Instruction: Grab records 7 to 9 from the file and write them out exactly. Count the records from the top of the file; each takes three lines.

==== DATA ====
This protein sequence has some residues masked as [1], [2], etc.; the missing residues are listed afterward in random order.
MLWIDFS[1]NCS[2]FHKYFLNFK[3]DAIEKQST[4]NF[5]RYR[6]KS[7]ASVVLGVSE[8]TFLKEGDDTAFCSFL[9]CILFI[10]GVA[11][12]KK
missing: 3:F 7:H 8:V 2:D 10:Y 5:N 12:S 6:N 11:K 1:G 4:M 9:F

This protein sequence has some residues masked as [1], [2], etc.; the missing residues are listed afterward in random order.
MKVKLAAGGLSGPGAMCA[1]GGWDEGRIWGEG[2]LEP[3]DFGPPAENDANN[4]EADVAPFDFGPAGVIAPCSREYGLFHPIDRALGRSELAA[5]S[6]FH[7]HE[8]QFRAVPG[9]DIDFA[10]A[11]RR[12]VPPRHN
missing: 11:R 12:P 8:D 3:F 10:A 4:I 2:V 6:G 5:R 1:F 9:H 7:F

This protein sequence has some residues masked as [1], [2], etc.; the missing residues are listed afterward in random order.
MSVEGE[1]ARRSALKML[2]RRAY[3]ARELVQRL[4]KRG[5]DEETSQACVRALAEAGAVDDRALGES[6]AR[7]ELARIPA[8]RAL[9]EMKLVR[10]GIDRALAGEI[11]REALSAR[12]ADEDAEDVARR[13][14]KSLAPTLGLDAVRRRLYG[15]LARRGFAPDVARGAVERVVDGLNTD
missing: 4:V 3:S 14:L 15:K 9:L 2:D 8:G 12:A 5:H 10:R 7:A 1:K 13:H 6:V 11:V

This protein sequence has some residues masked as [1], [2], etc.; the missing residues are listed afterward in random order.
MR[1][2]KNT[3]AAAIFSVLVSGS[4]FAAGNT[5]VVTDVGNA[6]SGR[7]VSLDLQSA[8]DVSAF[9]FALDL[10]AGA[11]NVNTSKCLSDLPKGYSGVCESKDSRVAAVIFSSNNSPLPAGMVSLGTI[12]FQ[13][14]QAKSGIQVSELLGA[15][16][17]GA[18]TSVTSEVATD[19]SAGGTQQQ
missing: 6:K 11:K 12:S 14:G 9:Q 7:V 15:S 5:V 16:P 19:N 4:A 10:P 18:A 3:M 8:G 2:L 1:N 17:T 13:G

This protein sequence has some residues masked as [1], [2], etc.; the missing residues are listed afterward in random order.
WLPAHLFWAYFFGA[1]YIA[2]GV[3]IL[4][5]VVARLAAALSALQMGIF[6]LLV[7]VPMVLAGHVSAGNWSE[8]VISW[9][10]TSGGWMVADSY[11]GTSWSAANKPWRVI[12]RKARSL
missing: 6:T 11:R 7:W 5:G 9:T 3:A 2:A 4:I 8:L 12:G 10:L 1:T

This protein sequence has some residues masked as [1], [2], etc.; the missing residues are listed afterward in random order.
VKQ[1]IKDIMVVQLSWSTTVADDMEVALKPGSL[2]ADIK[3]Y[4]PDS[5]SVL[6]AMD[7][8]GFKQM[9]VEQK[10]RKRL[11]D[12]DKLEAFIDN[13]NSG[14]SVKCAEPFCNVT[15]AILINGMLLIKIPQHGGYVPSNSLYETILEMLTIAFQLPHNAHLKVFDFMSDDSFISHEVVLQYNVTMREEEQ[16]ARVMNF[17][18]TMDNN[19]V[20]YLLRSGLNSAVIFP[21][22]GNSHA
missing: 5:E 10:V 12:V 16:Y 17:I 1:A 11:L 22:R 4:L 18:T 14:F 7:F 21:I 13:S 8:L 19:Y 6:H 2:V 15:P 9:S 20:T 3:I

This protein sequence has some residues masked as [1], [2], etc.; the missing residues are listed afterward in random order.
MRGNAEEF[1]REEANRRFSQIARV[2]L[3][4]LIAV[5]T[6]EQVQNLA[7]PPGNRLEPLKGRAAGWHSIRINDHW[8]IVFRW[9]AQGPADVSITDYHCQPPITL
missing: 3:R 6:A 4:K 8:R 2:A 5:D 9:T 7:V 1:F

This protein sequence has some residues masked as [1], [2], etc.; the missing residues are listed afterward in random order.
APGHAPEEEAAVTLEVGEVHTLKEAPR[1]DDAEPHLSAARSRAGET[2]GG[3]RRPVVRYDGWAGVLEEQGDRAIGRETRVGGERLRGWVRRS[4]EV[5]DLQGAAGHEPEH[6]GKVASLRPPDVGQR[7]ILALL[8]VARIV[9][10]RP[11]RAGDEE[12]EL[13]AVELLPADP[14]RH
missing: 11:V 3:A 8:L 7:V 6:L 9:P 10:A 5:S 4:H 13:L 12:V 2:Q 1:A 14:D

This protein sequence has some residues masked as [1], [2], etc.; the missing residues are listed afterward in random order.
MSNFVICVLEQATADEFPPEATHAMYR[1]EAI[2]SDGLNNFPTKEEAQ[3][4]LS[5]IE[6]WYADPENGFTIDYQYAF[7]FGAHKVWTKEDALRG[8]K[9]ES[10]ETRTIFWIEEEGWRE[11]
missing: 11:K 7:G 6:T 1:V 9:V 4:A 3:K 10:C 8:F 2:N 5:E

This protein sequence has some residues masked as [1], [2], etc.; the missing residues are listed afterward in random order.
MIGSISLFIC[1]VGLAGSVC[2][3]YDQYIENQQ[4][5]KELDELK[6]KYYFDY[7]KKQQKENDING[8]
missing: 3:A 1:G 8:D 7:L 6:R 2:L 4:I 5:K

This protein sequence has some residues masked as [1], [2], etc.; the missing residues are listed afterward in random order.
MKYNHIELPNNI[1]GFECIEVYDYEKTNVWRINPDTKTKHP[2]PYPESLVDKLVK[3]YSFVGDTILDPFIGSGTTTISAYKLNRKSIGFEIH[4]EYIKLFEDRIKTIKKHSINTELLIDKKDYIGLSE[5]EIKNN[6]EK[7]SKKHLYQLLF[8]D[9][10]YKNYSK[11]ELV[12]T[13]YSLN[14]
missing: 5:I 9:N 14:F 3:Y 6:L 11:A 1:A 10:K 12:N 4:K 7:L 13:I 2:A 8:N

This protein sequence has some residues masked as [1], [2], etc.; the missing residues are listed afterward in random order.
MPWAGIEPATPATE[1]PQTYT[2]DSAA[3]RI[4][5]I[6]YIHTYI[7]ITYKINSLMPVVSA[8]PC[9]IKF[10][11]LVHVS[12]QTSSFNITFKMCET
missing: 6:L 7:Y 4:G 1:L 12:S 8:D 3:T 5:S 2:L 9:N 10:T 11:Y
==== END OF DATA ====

This protein sequence has some residues masked as [1], [2], etc.; the missing residues are listed afterward in random order.
MRGNAEEF[1]REEANRRFSQIARV[2]L[3][4]LIAV[5]T[6]EQVQNLA[7]PPGNRLEPLKGRAAGWHSIRINDHW[8]IVFRW[9]AQGPADVSITDYHCQPPITL
missing: 3:R 6:A 4:K 8:R 2:A 5:D 9:T 7:V 1:F

This protein sequence has some residues masked as [1], [2], etc.; the missing residues are listed afterward in random order.
APGHAPEEEAAVTLEVGEVHTLKEAPR[1]DDAEPHLSAARSRAGET[2]GG[3]RRPVVRYDGWAGVLEEQGDRAIGRETRVGGERLRGWVRRS[4]EV[5]DLQGAAGHEPEH[6]GKVASLRPPDVGQR[7]ILALL[8]VARIV[9][10]RP[11]RAGDEE[12]EL[13]AVELLPADP[14]RH
missing: 11:V 3:A 8:L 7:V 6:L 9:P 10:A 5:S 4:H 13:L 12:V 2:Q 1:A 14:D

This protein sequence has some residues masked as [1], [2], etc.; the missing residues are listed afterward in random order.
MSNFVICVLEQATADEFPPEATHAMYR[1]EAI[2]SDGLNNFPTKEEAQ[3][4]LS[5]IE[6]WYADPENGFTIDYQYAF[7]FGAHKVWTKEDALRG[8]K[9]ES[10]ETRTIFWIEEEGWRE[11]
missing: 11:K 7:G 6:T 1:V 9:V 4:A 3:K 10:C 8:F 2:N 5:E